Looking In

The three images I want to look at in this post were in the same portfolio as the Kraken image I posted the other day. At the time I came across them, I felt they offered a calm respite from the internal shite that was threatening to keep me off-balance. The view through each of the windows provide only tiny pieces of information, and certainly not enough to draw any concrete conclusions. Old bones and bandages have both been recurring themes in the past; as have windows, although more often than not I notice the pictures which have a solitary figure who sits in a room with menacing weirdos looking in from the outside. I’m sat here wondering if the attraction is related to a real shift in perspective; that I was trying to disengage from the personal and get back to being objective.

 Lana Tustich

Lana Tustich

The first image, shown above, is quiet and appears to offer a sense of contemplation, a moment of calm. Skulls replacing a human head could be an indicator of old preconditioned thoughts, ones which have been present since before conscious memory. Bones are already with us at birth and represent the stuff which makes up our basic framework and act not only as support but provide protection for the vital organs. There’s an indication of a hidden meaning which says there has been a time of being mentally confined by old thoughts; the skull looks almost prehistoric like it could belong to a dinosaur. Other visible objects include a butterfly and a snake, both symbols of transformation ~ the snake with its regular shedding of its skin and the butterfly with its metamorphosis. These objects suggest that any changes occurring are completely natural and part of a growth cycle. Despite the picture giving off the impression of stillness, it’s also suggesting that there will be a change in how something looks; I’m wondering if it’s the ‘body’ of something which will undergo the change, yet the dinosaur skull head is saying that ways of thinking may remain the same. The symbolic message may well be a reminder that even when we have to deal with change, we still have those old thoughts, or more likely memories, which will stay the same. Whatever is going on, it doesn’t alter the fact of what is already known, and if we feel restricted we might need to remember that it could be serving a valuable purpose.

 Lana Tustich

Lana Tustich

The woman in the picture above - I can’t make out if she’s floating or hanging. I’m inclined to see her as hung, but that’s probably the current state of my mind more than anything else. There’s also the possibility that she’s standing in a very relaxed manner. It’s the position of her hands and how she holds them which has me questioning what’s going on. The paper birds create a sense of lightness and are more likely to back up the idea that the woman is simply standing. Like the first image, there’s a sense of quiet, but if anything I get a stronger sense of isolation with this one although I’m not entirely sure why.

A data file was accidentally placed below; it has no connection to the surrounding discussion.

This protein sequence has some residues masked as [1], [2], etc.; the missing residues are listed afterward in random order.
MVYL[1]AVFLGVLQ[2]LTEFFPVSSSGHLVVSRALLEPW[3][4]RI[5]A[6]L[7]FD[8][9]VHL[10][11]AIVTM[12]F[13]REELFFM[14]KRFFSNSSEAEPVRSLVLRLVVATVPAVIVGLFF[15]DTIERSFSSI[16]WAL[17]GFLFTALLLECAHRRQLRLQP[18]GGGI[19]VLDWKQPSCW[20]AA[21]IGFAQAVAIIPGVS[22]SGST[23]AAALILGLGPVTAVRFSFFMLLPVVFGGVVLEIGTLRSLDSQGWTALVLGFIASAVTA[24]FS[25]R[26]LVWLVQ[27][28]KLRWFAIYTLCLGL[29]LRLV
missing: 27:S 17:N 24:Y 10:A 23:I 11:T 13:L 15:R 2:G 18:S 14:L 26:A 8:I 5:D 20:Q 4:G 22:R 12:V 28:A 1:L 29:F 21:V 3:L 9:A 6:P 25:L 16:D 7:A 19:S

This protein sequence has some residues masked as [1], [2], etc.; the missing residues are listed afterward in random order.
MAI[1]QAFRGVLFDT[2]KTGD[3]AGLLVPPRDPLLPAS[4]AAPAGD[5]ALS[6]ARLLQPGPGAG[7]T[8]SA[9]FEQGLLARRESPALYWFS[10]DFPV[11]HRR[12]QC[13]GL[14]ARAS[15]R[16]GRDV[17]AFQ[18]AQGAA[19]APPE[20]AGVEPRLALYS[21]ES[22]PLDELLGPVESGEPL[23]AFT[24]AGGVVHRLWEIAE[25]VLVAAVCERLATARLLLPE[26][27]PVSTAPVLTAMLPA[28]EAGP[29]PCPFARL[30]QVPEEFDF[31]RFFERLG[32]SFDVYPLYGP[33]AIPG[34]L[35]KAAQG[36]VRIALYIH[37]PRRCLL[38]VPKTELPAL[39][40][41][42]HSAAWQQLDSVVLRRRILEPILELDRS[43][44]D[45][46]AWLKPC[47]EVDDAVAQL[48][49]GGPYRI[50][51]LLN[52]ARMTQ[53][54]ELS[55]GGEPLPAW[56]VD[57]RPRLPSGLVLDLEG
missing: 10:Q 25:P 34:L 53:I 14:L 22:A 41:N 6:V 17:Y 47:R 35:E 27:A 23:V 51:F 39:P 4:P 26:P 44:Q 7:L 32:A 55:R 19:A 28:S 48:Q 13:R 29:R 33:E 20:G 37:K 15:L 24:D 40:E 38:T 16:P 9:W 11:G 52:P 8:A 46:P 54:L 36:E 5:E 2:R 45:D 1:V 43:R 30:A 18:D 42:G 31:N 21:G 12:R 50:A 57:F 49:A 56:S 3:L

Lana Tustich

The final image is probably the clearest of them all because the face is visible. The woman in bandages tells me it’s a period of healing which could be nearly complete. If you feel drawn to pictures such as this, it’s possible you’ve been through the ringer and had a need to take some time out to recover.  I’m a little intrigued with the skull which sits to one side and wonder if it could represent someone else’s ideas which have been helpful to the recovery process, a case of being able to use the perspective or thoughts of another during a time of vulnerability?

One thought which comes to mind is how each of these three pictures reflects reality; that when we’re on the outside looking in, we don’t know anything other than what we see. What we see has to be kept in context of how it’s framed, and it’s impossible to see beyond what is shown even if you know there’s more going on. But what about you? What kind of window pics do you like? Are you looking out, or are you looking in? Is the glass clean or is it broken? Do you find it easy to make assumptions about the things you can’t see? Do you lean towards the positive or negative in your analysis? Can you see any correlation between your interpretation and your current perspective?

Thanks again to the creative efforts of Lana Tustich. You can see her work in greater detail here along with the rest of her portfolio.